Lysosomes are sites of intracellular digestion and turnover of cellular components. Lysosomes (Gr. lysis, solution, + soma, body) are membrane-limited vesicles that contain a large variety of hydrolytic enzymes (more than 40) whose main function is intracytoplasmic digestion (Figures 2–24, 2–25, and 2–26). Lysosomes are particularly abundant in cells exhibiting phagocytic activity (eg, macrophages, neutrophilic leukocytes). Although the nature and activity of lysosomal enzymes vary depending on the cell type, the most common enzymes are acid phosphatase, ribonuclease, deoxyribonuclease, proteases, sulfatases, lipases, and beta-glucuronidase. As can be seen from this list, lysosomal enzymes are capable of breaking down most biological macromolecules. Lysosomal enzymes have optimal activity at an acidic pH.
Photomicrograph of a kidney tubule whose lumen appears in the center as a long slit. The numerous dark-stained cytoplasmic granules are lysosomes (L), organelles abundant in these kidney cells. The cell nuclei (N), some showing a nucleolus, are also seen in the photograph as dark-stained corpuscles. Toluidine blue stain. High magnification.
Lysosomes, which are usually spherical, range in diameter from 0.05 to 0.5 micrometer and present a uniformly granular, electron-dense appearance in electron micrographs. In a few cells, such as macrophages and neutrophilic leukocytes, primary lysosomes are larger, up to 0.5 micrometer in diameter, and thus are just visible with the light microscope.
The enveloping membrane separates the lytic enzymes from the cytoplasm, preventing the lysosomal enzymes from attacking and digesting cytoplasmic components. The fact that the lysosomal enzymes are practically inactive at the pH of the cytosol (~7.2) is an additional protection of the cell against leakage of lysosomal enzymes.
Lysosomal enzymes are synthesized and segregated in the RER and subsequently transferred to the Golgi complex, where the enzymes are modified and packaged as lysosomes. These enzymes have oligosaccharides attached to them with one or more of the mannose residues phosphorylated at the 6´ position by a phosphotransferase. There are receptors for mannose 6-phosphate-containing proteins in the RER and Golgi complex that allow these proteins to be diverted from the main secretory pathway and segregated in lysosomes.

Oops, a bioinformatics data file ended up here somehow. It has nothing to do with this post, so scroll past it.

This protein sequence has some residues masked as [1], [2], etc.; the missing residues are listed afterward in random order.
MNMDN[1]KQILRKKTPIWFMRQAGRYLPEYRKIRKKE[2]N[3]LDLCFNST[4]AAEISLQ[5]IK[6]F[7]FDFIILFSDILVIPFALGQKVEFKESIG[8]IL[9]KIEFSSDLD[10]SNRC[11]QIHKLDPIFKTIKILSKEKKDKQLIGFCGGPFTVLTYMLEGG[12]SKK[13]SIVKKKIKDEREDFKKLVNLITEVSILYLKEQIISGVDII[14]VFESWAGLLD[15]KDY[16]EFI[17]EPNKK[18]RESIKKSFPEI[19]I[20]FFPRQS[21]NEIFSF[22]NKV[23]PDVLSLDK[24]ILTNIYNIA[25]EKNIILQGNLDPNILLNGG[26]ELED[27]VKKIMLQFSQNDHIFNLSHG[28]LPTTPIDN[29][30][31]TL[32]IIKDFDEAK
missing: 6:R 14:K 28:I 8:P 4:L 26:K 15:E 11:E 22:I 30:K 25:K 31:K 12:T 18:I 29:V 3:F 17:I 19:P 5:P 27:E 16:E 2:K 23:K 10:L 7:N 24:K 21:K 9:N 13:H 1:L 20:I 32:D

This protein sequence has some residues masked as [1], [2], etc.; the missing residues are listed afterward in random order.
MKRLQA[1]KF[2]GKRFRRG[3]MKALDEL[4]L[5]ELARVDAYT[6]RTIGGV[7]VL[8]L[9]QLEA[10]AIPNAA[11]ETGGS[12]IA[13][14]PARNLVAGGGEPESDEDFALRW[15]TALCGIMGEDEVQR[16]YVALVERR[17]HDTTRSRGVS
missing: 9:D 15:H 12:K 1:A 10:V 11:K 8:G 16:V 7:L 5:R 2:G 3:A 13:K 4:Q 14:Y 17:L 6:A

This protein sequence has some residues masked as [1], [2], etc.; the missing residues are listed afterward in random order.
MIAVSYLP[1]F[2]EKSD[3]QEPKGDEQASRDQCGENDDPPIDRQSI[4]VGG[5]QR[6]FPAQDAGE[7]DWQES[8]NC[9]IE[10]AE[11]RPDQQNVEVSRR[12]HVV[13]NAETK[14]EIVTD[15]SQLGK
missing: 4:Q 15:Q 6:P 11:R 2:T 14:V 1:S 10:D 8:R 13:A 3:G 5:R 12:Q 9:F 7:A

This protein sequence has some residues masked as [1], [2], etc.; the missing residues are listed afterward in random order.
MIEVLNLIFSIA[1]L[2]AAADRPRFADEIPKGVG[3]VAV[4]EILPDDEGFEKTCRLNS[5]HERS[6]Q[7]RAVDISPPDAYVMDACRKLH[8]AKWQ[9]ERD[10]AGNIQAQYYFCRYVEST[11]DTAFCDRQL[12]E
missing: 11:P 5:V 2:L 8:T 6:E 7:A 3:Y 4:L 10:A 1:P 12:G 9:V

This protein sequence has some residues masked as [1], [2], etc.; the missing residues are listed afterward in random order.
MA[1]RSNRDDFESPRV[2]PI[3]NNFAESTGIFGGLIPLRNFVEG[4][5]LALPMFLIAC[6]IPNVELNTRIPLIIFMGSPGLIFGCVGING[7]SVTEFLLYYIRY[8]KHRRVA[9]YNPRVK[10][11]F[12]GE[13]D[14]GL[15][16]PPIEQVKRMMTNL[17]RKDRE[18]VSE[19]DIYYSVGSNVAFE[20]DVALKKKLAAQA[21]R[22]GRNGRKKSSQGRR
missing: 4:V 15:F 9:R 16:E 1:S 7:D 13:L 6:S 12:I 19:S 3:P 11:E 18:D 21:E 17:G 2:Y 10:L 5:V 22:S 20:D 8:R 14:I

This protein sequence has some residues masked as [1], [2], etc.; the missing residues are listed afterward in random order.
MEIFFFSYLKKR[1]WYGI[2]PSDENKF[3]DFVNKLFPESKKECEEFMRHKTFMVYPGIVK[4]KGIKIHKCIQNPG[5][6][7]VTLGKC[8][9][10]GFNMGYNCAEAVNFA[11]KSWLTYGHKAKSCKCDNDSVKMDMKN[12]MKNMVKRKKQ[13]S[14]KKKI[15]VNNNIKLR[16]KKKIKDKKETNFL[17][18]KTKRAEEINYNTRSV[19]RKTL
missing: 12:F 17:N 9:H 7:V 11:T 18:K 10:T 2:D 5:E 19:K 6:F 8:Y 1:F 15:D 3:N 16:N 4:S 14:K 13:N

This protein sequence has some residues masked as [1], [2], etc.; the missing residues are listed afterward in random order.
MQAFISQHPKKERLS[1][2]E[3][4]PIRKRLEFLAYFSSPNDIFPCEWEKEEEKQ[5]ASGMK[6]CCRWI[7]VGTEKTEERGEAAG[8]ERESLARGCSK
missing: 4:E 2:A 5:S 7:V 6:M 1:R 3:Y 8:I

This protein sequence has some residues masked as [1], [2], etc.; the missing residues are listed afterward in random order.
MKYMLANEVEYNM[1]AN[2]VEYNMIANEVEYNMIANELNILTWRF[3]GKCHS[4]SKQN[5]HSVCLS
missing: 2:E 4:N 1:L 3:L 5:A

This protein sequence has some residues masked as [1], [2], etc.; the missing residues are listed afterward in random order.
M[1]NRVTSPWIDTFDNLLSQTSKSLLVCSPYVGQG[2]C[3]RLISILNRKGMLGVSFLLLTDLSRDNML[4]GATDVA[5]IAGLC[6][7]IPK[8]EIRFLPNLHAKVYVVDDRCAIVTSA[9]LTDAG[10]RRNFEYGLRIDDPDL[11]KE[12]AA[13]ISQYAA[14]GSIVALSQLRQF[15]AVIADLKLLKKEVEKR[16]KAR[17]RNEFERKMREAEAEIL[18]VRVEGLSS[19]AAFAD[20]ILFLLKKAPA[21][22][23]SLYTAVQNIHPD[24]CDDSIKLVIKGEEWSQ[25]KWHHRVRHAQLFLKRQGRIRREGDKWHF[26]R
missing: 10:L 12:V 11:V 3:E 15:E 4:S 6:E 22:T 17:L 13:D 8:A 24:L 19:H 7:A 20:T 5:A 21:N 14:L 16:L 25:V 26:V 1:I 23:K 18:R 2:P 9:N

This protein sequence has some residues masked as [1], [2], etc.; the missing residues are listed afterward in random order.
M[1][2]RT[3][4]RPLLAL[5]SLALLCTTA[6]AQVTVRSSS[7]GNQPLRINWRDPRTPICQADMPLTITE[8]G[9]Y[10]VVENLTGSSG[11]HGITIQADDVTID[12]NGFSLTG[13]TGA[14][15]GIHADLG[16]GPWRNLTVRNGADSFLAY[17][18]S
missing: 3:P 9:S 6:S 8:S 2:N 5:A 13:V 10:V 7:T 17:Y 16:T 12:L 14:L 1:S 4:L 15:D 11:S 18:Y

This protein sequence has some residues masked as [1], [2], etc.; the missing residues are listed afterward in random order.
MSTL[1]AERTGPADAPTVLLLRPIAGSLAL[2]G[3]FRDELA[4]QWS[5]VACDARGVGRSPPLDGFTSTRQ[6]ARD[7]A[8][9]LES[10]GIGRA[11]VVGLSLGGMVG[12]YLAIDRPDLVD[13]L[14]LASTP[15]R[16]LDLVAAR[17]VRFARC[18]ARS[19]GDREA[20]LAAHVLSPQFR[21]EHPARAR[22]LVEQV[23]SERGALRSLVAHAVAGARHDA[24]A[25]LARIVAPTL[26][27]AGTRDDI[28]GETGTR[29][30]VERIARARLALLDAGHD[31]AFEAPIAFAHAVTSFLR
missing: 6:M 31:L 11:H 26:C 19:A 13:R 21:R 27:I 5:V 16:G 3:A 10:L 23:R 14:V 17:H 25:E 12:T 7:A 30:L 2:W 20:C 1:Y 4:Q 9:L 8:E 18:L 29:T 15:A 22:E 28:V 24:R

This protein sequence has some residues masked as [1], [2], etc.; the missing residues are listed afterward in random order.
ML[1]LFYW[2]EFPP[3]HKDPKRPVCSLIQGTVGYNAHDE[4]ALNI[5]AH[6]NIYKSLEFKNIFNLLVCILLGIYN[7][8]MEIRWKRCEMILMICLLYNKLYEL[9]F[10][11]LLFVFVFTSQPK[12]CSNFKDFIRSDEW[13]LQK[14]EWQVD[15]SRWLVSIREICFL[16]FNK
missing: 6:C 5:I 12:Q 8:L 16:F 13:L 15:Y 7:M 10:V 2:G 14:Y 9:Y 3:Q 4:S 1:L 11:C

Lysosomes that have not entered into a digestive event are identified as primary lysosomes.
Lysosomes can digest material taken into the cell from its environment. The material is taken into a phagosome or phagocytic vacuole (Figure 2–27); primary lysosomes then fuse with the membrane of the phagosome and empty their hydrolytic enzymes into the vacuole. Digestion follows, and the composite structure is now termed a secondary lysosome.
Current concepts of the functions of lysosomes. Synthesis occurs in the rough endoplasmic reticulum (RER), and the enzymes are packaged in the Golgi complex. Note the heterophagosomes, in which bacteria are being destroyed, and the autophagosomes, with RER and mitochondria in the process of digestion. Heterophagosomes and autophagosomes are secondary lysosomes. The result of their digestion can be excreted, but sometimes the secondary lysosome creates a residual body, containing remnants of undigested molecules. In some cells, such as osteoclasts, the lysosomal enzymes are secreted to the extracellular environment. Nu, nucleolus.